February 8th, 2011

Well-trained employees are the key to your small business success. Studies have shown that the most successful, productive employees are those who have received extensive training. They’re the cream of the crop, and often have the strongest stake in the company’s future.

In an ideal world, you would be able to hire people who already possess the exact skills your business needs. But in today’s competitive labor market, demand for skilled workers far exceeds supply.

That’s where training comes in. Not only does instruction arm your employees with needed professional or technical skills, but it also shows that you are invested in them and interested in bringing them with you into the company’s future. This helps keep workers motivated and involved.

To successfully launch an employee-training program in your own company, follow these 10 helpful tips:

  1. Stress training as investment.
    The reason training is often considered optional at many companies is because it is thought of as an expense rather than an investment. While it’s true that training can be costly up front, it’s a long-term investment in the growth and development of your human resources.
  2. Determine your needs.
    As you probably don’t have unlimited time or funds to execute an employee training program, you should decide early on what the focus of your training program should be. Determine what skills are most pertinent to address current or future company needs or ones that will provide the biggest payback. Ask yourself, “How will this training eventually prove beneficial to the company?” Repeat this process as your business needs change.
  3. Promote a culture of learning.
    In today’s fast-paced economy, if a business isn’t learning, it’s going to fall behind. A business learns as its people learn. Communicate your expectations that all employees should take the necessary steps to hone their skills and stay on top of their professions or fields of work. Make sure you support those efforts by providing the resources needed to accomplish this goal.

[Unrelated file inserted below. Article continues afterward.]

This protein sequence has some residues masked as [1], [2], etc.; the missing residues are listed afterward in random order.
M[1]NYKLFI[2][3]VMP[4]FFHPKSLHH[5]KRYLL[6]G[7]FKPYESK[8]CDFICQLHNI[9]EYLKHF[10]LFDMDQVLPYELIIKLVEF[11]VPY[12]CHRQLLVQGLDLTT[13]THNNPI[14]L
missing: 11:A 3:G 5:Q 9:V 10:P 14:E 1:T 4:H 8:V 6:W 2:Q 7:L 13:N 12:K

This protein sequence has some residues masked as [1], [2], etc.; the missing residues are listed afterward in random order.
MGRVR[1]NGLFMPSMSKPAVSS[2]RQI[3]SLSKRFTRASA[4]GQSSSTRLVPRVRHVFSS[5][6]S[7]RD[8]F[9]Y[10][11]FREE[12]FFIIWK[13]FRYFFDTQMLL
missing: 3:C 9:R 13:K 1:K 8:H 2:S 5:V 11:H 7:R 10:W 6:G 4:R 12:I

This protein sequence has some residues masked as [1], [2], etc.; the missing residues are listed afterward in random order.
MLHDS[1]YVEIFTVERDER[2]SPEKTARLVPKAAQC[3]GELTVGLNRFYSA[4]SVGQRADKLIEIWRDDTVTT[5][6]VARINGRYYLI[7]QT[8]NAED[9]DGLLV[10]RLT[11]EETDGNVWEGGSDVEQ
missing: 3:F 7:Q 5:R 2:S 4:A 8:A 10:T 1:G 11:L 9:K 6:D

4. Get management on board.
    Once you have developed a prioritized list of training topics that address key needs within your company, you need to convince management to rally behind the initiative.
  5. Start out small.
    Before rolling out your training program to the masses, rehearse with a small group of users and gather their feedback. This sort of informal benchmarking exposes weaknesses in your training plans and helps you fine-tune the training process.
  6. Choose quality instructors and materials.
    Who you select to conduct the training will make a major difference in the success of your efforts, whether it’s a professional educator or simply a knowledgeable staff member. Having the right training materials is also important — after the training is over, these materials become valuable resources for trainees.
  7. Find the right space.
    Select a training location that’s conducive to learning. Choose an environment that’s quiet and roomy enough to spread out materials. Make sure the space is equipped with a computer and projector, so you can present a visually stimulating training session.
  8. Clarify connections.
    Some employees may feel that the training they’re receiving isn’t relevant to their job. It’s important to help them understand the connection early on, so they don’t view the training sessions as a waste of valuable time. Employees should see the training as an important addition to their professional portfolios. Award people with completion certificates at the end of the program.
  9. Make it ongoing.
    Don’t limit training solely to new employees. Organized, ongoing training programs will maintain all employees’ skill levels, and continually motivate them to grow and improve professionally.
  10. Measure results.
    Without measurable results, it’s almost impossible to view training as anything but an expense. Decide how you’re going to obtain an acceptable rate of return on your investment. Determine what kind of growth or other measure is a reasonable result of the training you provide. You’ll have an easier time budgeting funds for future training if you can demonstrate concrete results.
©2017 The Lawton Group. Privacy Notice | SITE CREDITS